The term EGRESS-RECAP is one that refers to a review of returned POWs
debriefings, who were released in 1973. The document from which the
following report was generated was obtained from the SERE research library
at Ft. Belvor, Va.. The library consists of classified holdings not
releasable to the public. To request a copy of EGRESS-RECAPs write to:

        Secretary of the Air Force
        Attn: Carolyn Price,
        Freedom of Information Manager
        1620 Air Force Pentagon
        Washington, DC 20330-1620

 22.   Lull, Howard

  C149 saw Lull depart with S189 at Loc Ninh Special Forces camp. S189 last
saw Lull on day of capture. The VC later told S189 that Lull was
uncooperative and not being moved with the main group. Lull was slightly
wounded in the leg & head. W102 and W105 also reported on Lull. S189 is Maj.
Mark Smith.

...  ~~~~~~~~~~~~~~~~~~~~~~~~~~~~~~~~~~~~~~~~~~~~~~~~

Photocopies or microfilm copies of these articles are available from the
Library of Congress, Photoduplication Service, Washington D.C. 20540.
VOICE: 202-707-5640     FAX 202-707-1771
These copies MUST BE PAID FOR by the researcher

Query is "MACV SOG"

Items ranked by relevance to query. Those items having the largest
concentration of relevant terms will appear first in the list. It is not
necessary for all terms to occur in a given item.

20 .  South Vietnam, pre-1975: Lull, H./Interview with Former Commanding
Officer, 5th Division Combat Assistance Team, MACV



Committee review of debriefing reports
To examine inconsistencies in the record and the hearings, the Committee
requested Operation Homecoming records and information from DoD. 335]  The
responses indicated that no final analysis had been completed of the
debriefings other than the Air Force computer listing. The Committee advised
DoD that records provided by DoD showed that the Army had been tasked to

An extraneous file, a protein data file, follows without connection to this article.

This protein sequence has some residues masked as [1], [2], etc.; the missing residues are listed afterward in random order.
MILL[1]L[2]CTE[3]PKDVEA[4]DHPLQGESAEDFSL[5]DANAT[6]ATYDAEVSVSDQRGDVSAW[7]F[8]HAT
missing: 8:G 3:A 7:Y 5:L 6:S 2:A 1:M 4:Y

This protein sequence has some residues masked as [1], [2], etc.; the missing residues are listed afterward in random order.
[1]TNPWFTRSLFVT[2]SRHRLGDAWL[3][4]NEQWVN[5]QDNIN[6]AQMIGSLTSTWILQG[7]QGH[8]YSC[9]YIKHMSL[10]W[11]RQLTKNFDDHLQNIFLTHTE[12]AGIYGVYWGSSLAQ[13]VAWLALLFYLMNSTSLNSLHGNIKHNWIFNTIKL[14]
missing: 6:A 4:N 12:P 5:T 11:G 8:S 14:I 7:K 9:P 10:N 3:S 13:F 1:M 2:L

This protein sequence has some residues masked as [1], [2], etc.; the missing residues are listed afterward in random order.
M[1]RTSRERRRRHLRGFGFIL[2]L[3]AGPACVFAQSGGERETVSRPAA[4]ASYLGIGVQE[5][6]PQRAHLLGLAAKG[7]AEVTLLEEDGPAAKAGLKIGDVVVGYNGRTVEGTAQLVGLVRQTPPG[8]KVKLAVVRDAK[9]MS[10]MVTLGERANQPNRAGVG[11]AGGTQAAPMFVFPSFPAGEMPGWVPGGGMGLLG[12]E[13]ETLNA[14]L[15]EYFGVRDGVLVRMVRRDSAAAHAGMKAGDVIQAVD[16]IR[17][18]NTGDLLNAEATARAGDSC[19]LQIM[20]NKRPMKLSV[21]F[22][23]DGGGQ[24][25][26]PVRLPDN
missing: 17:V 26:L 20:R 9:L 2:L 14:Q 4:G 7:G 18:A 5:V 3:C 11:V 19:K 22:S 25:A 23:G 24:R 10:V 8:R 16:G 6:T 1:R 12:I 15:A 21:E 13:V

provide an historical record and the committee requested a copy, but none
was received by publication of this report. 336] ...

Senator Smith's December 1, 1992, list of POW/MIAs WHO MAY HAVE SURVIVED IN
CAPTIVITY seems to many of us to be in conflict with DIA statements that all
MIAs mentioned by the POW returnees have been "accounted for." Although
Senator Smith was not able to view all of the debriefs (ten Senators and ALL
investigators on the committee were banned from viewing the debriefs), he
did find information which casts severe doubt on statements made by DIA
officials (which were made under oath). To mention a few cases, Senator
Smith stated that MIA Burriss Begley was mentioned in Stutz Debrief 123;
Jordan, Glasson and Harris were mentioned by returnee Phillip Smith; Tilden
Holley was mentioned by returning POWs Ellis, Fisher and Heiliger (debriefs
E028, F045, H085); Joseph McDonald was identified at Ha Lo prison by first
hand contact mentioned by returnee Rayford; Woodrow W. Parker's name was
passed by wall tap to POW returnee Overly (Debrief O025); John C. Ellison
was positively identified in a picture by POW returnee Robert Flynn; John H.
Long was identified by first hand observation by POW returnee Brande; Howard
B. Lull was captured according to POW returnees Mark Smith and A. Carlson;
and Roosevelt Hestle was seen alive in Heartbreak prison, possibly tortured,
and carried on stretcher (Bolstad Debrief B091). These men have NOT been
accounted for. Although some family members have expressed the opinion that
the statement by DIA about the content of returnee debriefs is one of the
statements that was a clear-cut case of prejury by DIA officials, it must be
remembered that Senator Smith's statement about the content of the debriefs
is legally uncorroborated, since Senate investigators were banned from
viewing any portion of the returnee debriefs.  ...




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On April 5, 1972, the Loc Ninh Camp near Loc Ninh City, South Vietnam, came under attack by enemy forces. Several U.S. military advisors were present in the camp. The camp's defenders were able to hold out initially, but on April 7, North Vietnamese tanks broke through the perimeter and enemy forces overran the camp. The U.S. advisors attempted to evade the enemy, but some were captured or killed.

Sergeant First Class Howard Burdette Lull Jr., who entered the U.S. Army from Texas, served with Advisory Team 70, Military Assistance Command, Vietnam. He was one of the U.S. advisors in Loc Ninh Camp when it was overrun by the enemy. On the afternoon of April 7, he left the camp command bunker and attempted to evade enemy forces. He was reportedly taken prisoner, killed during an escape attempt, and buried in the vicinity of (GC) XT 729 968. However, attempts to locate his burial site or recover his remains have been unsuccessful. Following the incident, the Army promoted SFC Lull to the rank of Master Sergeant (MSG). Today, Master Sergeant Lull is memorialized on the Courts of the Missing at the National Memorial Cemetery of the Pacific.

Based on all information available, DPAA assessed the individual's case to be in the analytical category of Active Pursuit.